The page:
Monday, September 14, 2009

But Where Were These People When Bush Was Spending?

I'm reproducing this comment I left on The Rott's blog, mostly because I think people who know the answer but are fumbling for words might benefit from this, and because it's really burried at comment #52 in a thread that grows older by the minute. Not that a lot of people drop by here. But some people do. Web searches brings half of them. (photo from El Marco) And I keep hearing this question:

I do know quite a few American liberals who ask, fairly, why the Tea-Parties are such a recent phenomenon, given that G.W. Bush did absolutely nothing whatsoever to control the deficit for 8 long years.

Personally, I think it’s just a partisan thing. The deficit could grow and grow exponentially but, if a Republican of any race won in 2012, the Tea-Parties would stop overnight.
Well let me answer that, fairly.

Many of them were right here, saying the same thing. Most of us supported Bush because of his stance on Radical Islam. A lot of us muttered [right here on these pages] about many things Bush did. But with the incredible unfair vitriol that was leveled at him, many of us defended him strongly where we agreed with him. Pardon the pun, but people have black AND white — you don’t agree with everything anyone else does.

If you actually go to one of these things (and I’ve been to two and seen footage of many more), Bush’s spending is condemned. It is not blamed on one party. It is blamed on both, and efforts by partisans to use these for their personal political benefit are rebuffed. The speakers and the people there will tell you — it is not Democrats or Republicans, it is BOTH of them and has been for a long time. We are fed up with government size and spending. We’ve been pushed over the edge.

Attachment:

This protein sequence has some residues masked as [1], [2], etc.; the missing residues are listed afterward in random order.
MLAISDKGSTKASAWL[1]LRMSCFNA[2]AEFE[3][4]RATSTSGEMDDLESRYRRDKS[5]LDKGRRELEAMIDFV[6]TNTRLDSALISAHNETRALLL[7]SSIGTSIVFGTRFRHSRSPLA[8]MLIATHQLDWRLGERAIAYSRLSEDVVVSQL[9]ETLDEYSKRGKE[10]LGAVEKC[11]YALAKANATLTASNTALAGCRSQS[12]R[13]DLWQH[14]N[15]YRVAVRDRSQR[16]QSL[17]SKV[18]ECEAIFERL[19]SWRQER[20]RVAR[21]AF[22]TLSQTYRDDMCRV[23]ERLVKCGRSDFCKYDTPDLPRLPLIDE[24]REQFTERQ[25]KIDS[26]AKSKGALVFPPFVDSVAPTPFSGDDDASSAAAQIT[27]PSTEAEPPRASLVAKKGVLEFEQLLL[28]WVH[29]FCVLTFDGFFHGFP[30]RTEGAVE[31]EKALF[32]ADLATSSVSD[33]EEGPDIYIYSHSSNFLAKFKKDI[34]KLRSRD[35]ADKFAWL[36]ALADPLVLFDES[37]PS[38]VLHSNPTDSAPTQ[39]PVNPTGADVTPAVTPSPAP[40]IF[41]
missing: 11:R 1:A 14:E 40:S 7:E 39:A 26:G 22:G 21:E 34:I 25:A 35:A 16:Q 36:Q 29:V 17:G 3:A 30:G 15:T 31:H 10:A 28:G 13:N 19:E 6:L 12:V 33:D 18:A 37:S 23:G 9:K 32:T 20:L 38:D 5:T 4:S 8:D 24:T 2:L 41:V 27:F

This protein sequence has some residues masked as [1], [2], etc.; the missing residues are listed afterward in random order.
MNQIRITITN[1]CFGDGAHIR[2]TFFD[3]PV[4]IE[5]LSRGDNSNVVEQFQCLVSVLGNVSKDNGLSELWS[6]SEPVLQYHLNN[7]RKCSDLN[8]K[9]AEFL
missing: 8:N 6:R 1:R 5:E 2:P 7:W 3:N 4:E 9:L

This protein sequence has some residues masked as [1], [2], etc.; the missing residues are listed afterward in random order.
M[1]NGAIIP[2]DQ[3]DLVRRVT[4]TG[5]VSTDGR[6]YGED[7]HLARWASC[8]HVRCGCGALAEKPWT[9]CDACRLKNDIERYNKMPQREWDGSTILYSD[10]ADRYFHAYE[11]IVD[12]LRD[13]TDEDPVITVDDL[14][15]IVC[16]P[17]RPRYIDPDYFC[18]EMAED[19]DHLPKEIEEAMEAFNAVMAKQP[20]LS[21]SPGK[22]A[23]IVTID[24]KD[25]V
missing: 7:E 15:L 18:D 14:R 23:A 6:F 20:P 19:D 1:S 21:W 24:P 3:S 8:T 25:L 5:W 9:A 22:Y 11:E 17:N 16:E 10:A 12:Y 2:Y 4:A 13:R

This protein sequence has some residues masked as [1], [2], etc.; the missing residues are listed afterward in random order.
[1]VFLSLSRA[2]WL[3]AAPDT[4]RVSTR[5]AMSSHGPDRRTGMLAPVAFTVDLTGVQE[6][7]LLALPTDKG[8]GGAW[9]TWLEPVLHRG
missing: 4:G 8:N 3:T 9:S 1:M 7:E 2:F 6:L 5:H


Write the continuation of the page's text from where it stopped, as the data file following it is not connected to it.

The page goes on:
Now let’s put it this way. Most of us here were AGAINST the Economic Stimulus package and the bank bailout under Bush, and, might I add, a Democratically controlled congress. And we said so. Now imagine this. Suppose you let your kid use your credit card when he went off to college, and you didn’t complain much here or there when he spent on some frivolous items because he was studying hard and getting good grades. You mentioned it a few times, but you weren’t going to have to take out a second mortgage on your house yet.

What if, at the change of a semester he suddenly tripled the amount he was spending and vocally made plans to max the thing out on stuff he’s wanted forever but you wouldn’t buy for him before — to where you were not only going to have to re-mortgage your house, but his future house too to pay for it?

You’d drive right up to the school, snatch the card from his hands, and cut it in a million pieces, give him a good chewing out, and cancel the credit card just to make sure he didn’t try using the numbers he’d memorized.

And that, my friend, is the answer to that question.

Let me add to that ... that much of Bush's spending was on the war, which is spending with a time horizon. This administration's vastly more monstrous spending is largely on social programs, which never end.

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